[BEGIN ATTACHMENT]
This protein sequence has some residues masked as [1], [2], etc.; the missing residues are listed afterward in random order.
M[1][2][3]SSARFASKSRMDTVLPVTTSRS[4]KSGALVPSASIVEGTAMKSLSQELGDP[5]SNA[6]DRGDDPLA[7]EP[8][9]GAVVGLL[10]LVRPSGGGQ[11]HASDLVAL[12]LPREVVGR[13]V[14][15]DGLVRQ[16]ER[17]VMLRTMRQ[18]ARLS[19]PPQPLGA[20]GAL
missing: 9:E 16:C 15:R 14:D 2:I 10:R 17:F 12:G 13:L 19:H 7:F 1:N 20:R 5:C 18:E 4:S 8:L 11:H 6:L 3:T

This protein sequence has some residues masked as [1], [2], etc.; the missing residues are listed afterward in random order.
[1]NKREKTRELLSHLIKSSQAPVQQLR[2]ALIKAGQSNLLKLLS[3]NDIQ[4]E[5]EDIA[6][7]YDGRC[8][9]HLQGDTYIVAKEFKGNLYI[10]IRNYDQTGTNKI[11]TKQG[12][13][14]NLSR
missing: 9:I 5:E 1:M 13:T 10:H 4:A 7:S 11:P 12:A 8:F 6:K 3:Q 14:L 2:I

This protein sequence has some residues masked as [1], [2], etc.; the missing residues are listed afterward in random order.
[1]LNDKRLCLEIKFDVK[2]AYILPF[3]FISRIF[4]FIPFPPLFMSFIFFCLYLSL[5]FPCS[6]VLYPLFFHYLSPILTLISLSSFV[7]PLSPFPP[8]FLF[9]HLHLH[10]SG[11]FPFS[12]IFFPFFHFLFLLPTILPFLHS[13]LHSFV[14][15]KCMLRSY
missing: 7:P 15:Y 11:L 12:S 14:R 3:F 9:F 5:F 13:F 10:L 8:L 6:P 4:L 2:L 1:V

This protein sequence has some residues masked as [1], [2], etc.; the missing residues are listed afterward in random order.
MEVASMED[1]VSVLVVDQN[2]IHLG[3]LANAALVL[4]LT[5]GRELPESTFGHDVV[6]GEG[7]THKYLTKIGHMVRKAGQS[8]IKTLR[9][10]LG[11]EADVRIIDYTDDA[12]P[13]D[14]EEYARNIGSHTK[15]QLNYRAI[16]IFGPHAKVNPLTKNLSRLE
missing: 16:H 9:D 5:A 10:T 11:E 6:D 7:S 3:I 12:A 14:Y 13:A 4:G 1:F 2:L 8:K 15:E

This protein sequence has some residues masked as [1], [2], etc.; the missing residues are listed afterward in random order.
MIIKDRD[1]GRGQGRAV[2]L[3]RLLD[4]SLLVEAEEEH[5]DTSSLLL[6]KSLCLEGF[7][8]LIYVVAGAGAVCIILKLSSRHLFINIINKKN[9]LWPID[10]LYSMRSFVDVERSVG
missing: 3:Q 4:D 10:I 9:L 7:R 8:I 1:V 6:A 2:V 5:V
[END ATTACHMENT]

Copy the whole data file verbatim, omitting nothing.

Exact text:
This protein sequence has some residues masked as [1], [2], etc.; the missing residues are listed afterward in random order.
M[1][2][3]SSARFASKSRMDTVLPVTTSRS[4]KSGALVPSASIVEGTAMKSLSQELGDP[5]SNA[6]DRGDDPLA[7]EP[8][9]GAVVGLL[10]LVRPSGGGQ[11]HASDLVAL[12]LPREVVGR[13]V[14][15]DGLVRQ[16]ER[17]VMLRTMRQ[18]ARLS[19]PPQPLGA[20]GAL
missing: 9:E 16:C 15:R 14:D 2:I 10:R 17:F 12:G 13:L 19:H 7:F 1:N 20:R 5:C 18:E 4:S 8:L 11:H 6:L 3:T

This protein sequence has some residues masked as [1], [2], etc.; the missing residues are listed afterward in random order.
[1]NKREKTRELLSHLIKSSQAPVQQLR[2]ALIKAGQSNLLKLLS[3]NDIQ[4]E[5]EDIA[6][7]YDGRC[8][9]HLQGDTYIVAKEFKGNLYI[10]IRNYDQTGTNKI[11]TKQG[12][13][14]NLSR
missing: 9:I 5:E 1:M 13:T 10:H 4:A 7:S 11:P 12:A 8:F 6:K 3:Q 14:L 2:I

This protein sequence has some residues masked as [1], [2], etc.; the missing residues are listed afterward in random order.
[1]LNDKRLCLEIKFDVK[2]AYILPF[3]FISRIF[4]FIPFPPLFMSFIFFCLYLSL[5]FPCS[6]VLYPLFFHYLSPILTLISLSSFV[7]PLSPFPP[8]FLF[9]HLHLH[10]SG[11]FPFS[12]IFFPFFHFLFLLPTILPFLHS[13]LHSFV[14][15]KCMLRSY
missing: 7:P 15:Y 11:L 12:S 14:R 3:F 9:F 5:F 13:F 10:L 8:L 6:P 4:L 2:L 1:V

This protein sequence has some residues masked as [1], [2], etc.; the missing residues are listed afterward in random order.
MEVASMED[1]VSVLVVDQN[2]IHLG[3]LANAALVL[4]LT[5]GRELPESTFGHDVV[6]GEG[7]THKYLTKIGHMVRKAGQS[8]IKTLR[9][10]LG[11]EADVRIIDYTDDA[12]P[13]D[14]EEYARNIGSHTK[15]QLNYRAI[16]IFGPHAKVNPLTKNLSRLE
missing: 16:H 9:D 5:A 10:T 11:E 6:D 7:S 3:I 12:A 14:Y 13:A 4:G 1:F 2:L 8:K 15:E

This protein sequence has some residues masked as [1], [2], etc.; the missing residues are listed afterward in random order.
MIIKDRD[1]GRGQGRAV[2]L[3]RLLD[4]SLLVEAEEEH[5]DTSSLLL[6]KSLCLEGF[7][8]LIYVVAGAGAVCIILKLSSRHLFINIINKKN[9]LWPID[10]LYSMRSFVDVERSVG
missing: 3:Q 4:D 10:I 9:L 7:R 8:I 1:V 6:A 2:V 5:V